Centerport United Methodist Church
The Pastor's message comes from the March issue of our monthly church newsletter - The Focus.


Looking Like Jesus:

A Story for Lent


    Stan was a successful executive who worked long hours. For years, he had resisted giving control of his life to God. He and his wife were at opposite ends of the religious spectrum, she a devout believer, he an unbeliever. Daily she prayed for Stan to become a Christian, but the prayers seemingly were never answered. Stan had no time for God.


When his wife got cancer and faced surgery, Stan had nowhere to turn. In the waiting room of the hospital, he saw a nurse with a black cross on her forehead. “What’s that for?” he asked. She explained that she was a Christian and that she had just come from Ash Wednesday services at her church. “We Christians are on a Lenten journey to remember the importance of Jesus’ suffering, death, and resurrection,” she said. “Ashes are for remembering what Jesus did for us on the cross.”


Stan sat quietly for a long time as he waited for news from the doctor about his wife’s surgery. Then he remembered a prayer he had been taught as a child. “Our Father in heaven,” he began. He stopped praying and realized how foolish he had been by living in this world as if that’s all there is. He had built up treasures on earth but had no treasures in heaven. In prayer, he turned as much of himself over to Jesus Christ as he understood.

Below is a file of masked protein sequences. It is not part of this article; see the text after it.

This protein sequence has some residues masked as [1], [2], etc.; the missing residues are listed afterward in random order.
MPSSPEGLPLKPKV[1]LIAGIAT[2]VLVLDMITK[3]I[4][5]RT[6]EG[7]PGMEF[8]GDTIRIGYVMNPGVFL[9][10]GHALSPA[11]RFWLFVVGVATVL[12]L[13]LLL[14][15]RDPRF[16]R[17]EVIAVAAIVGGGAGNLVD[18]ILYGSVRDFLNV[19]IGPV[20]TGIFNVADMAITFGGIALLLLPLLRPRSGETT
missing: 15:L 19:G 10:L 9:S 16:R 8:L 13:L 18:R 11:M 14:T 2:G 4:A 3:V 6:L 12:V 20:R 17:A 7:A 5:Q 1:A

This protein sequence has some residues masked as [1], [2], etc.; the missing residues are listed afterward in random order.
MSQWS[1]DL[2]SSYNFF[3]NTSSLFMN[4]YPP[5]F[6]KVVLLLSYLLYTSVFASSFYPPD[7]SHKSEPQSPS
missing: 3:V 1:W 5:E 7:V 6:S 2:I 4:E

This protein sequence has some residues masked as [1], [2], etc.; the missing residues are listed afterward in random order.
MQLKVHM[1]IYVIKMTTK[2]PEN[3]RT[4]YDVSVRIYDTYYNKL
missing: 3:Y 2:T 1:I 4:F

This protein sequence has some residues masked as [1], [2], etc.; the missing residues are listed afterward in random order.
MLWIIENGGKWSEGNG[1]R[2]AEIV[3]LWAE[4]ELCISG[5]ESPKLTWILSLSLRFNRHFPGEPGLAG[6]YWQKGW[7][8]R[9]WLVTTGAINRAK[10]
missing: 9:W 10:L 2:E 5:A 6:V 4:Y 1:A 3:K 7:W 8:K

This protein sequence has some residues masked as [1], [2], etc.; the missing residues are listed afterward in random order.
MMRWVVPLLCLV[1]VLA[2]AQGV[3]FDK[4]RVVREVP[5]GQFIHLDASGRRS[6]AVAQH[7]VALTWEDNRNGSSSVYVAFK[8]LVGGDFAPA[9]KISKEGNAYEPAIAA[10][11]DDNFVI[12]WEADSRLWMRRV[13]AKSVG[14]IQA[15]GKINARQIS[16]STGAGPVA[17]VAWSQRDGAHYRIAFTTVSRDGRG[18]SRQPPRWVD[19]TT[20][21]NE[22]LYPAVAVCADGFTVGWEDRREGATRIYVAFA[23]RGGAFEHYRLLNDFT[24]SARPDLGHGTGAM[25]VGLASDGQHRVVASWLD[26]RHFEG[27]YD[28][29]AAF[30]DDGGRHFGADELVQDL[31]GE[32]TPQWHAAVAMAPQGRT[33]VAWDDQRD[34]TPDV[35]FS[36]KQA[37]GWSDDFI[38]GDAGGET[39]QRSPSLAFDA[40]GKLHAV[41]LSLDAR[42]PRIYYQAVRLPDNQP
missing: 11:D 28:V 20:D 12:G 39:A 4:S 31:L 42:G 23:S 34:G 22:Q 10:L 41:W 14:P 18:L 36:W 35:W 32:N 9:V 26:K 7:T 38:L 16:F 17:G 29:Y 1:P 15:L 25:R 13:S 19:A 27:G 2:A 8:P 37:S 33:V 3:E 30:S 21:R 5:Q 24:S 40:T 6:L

At the time he didn’t know much, but he experienced an awakening. Gradually a sense of peace came over him.


When Stan’s wife was released from the hospital with the encouraging news that the surgery had removed the cancerous tumor, Stan surprised her by saying that he wanted to start attending church with her. There he found a hospitable Christian community and a pastor whose preaching he liked. Stan started on a faith journey.

One day, while shaving, he looked in the mirror and said, “I’m not the man I ought to be. Dear God, I’ve started this spiritual journey, but I’m still a long way from what I ought to be. Today let me be more Christ-like in my actions.”


By the time he said good-bye to his family, Stan was running late to catch his train into the city. He ran as he got to the platform. Suddenly, he felt a bump. His briefcase had hit something.


Stan looked back as he ran. There on the train platform he saw a little girl who was bending down picking up pieces of a puzzle that were scattered everywhere. He shouted over his shoulder, “Sorry, little girl. I’m sorry I bumped you.”


Then he stopped running. He turned and quietly walked back to the little girl. “Sorry,” he repeated, bending one knee down on the platform.


“I was in too much of a hurry. I didn’t see you.” The “All aboard” call was heard, but Stan kept working on the scattered puzzle pieces. The train pulled away from the station.


When Stan and the little girl finished their job of getting all the pieces back in the box, he said, “There, we got them all.”


As he turned to walk away, the little girl called to him, “Mister.”


Stan stopped and looked down at her.


“Mister,” she repeated, “are you Jesus?”


Not a bad person to be confused with. Not a bad way to spend our time, putting the pieces of our lives and those around us back together again.


Lent offers a beautiful opportunity to discover the mystery of Christ within us. By giving ourselves to his way, we may end up looking a little like him, too.







           ~Pastor Roy

Pastor Roy at the Blessing of the Animals service.